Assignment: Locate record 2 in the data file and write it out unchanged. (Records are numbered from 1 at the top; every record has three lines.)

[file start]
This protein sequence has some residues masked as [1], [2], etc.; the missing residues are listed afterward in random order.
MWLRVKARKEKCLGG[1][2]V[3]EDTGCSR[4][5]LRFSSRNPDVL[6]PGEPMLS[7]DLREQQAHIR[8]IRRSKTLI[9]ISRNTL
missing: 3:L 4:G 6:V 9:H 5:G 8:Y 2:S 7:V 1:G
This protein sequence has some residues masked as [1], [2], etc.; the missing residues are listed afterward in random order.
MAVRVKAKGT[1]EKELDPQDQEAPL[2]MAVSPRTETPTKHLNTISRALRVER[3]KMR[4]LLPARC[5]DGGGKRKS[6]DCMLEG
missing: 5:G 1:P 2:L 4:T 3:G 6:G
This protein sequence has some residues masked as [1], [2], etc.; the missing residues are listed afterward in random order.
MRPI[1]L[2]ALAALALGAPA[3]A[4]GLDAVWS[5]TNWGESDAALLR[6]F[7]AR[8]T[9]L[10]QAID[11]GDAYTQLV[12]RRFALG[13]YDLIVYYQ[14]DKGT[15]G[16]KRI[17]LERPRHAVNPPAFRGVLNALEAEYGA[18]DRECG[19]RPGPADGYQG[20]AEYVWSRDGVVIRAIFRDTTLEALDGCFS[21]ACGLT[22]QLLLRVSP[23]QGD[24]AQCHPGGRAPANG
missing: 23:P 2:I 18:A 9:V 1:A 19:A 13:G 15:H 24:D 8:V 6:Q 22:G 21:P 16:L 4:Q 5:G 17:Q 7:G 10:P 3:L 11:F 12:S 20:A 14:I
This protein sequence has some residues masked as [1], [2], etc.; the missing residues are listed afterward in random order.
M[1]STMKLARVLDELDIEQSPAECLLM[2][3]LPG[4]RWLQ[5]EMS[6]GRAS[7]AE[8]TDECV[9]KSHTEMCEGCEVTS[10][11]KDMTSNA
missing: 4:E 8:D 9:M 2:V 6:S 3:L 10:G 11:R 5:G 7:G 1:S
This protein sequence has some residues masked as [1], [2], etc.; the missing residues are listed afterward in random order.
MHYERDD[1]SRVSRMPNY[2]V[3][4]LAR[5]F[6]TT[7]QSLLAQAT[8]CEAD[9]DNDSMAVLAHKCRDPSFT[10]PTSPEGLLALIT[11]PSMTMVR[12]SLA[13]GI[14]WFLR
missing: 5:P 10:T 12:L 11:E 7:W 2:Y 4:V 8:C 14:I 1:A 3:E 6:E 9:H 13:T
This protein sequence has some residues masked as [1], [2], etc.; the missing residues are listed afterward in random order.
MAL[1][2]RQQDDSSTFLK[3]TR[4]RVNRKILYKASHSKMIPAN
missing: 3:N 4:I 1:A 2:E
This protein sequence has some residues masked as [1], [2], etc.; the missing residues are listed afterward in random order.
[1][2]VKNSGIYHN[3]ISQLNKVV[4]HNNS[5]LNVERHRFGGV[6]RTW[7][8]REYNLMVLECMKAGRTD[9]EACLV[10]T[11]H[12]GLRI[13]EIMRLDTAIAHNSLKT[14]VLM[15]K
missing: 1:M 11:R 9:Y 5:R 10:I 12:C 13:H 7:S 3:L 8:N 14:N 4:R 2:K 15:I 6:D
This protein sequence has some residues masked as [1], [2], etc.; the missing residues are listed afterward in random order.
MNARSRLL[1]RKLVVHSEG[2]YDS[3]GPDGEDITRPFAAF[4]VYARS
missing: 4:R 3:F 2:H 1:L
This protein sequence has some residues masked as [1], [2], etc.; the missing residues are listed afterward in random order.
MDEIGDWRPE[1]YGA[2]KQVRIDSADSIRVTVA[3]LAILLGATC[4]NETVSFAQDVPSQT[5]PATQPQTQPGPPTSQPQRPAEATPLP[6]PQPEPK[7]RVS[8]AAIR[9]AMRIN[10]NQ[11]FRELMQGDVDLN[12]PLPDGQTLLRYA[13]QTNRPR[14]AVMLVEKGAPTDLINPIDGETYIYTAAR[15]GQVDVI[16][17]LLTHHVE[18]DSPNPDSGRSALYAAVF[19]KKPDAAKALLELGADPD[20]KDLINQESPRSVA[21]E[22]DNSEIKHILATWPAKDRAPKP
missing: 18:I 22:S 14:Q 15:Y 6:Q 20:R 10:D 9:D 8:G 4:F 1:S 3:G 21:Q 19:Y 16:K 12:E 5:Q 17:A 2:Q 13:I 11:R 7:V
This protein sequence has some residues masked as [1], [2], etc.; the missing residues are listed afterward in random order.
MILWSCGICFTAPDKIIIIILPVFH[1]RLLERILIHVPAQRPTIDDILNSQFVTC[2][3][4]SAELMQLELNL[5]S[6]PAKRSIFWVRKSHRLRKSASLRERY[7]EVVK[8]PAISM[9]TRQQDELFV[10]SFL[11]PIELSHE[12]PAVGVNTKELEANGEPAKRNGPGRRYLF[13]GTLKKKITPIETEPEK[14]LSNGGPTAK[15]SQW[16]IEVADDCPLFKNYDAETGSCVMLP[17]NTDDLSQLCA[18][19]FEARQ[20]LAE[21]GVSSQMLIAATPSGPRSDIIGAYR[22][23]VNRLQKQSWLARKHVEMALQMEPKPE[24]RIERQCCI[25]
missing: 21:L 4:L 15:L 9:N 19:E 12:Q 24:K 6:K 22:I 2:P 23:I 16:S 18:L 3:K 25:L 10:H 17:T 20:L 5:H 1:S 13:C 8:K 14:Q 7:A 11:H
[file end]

This protein sequence has some residues masked as [1], [2], etc.; the missing residues are listed afterward in random order.
MAVRVKAKGT[1]EKELDPQDQEAPL[2]MAVSPRTETPTKHLNTISRALRVER[3]KMR[4]LLPARC[5]DGGGKRKS[6]DCMLEG
missing: 5:G 1:P 2:L 4:T 3:G 6:G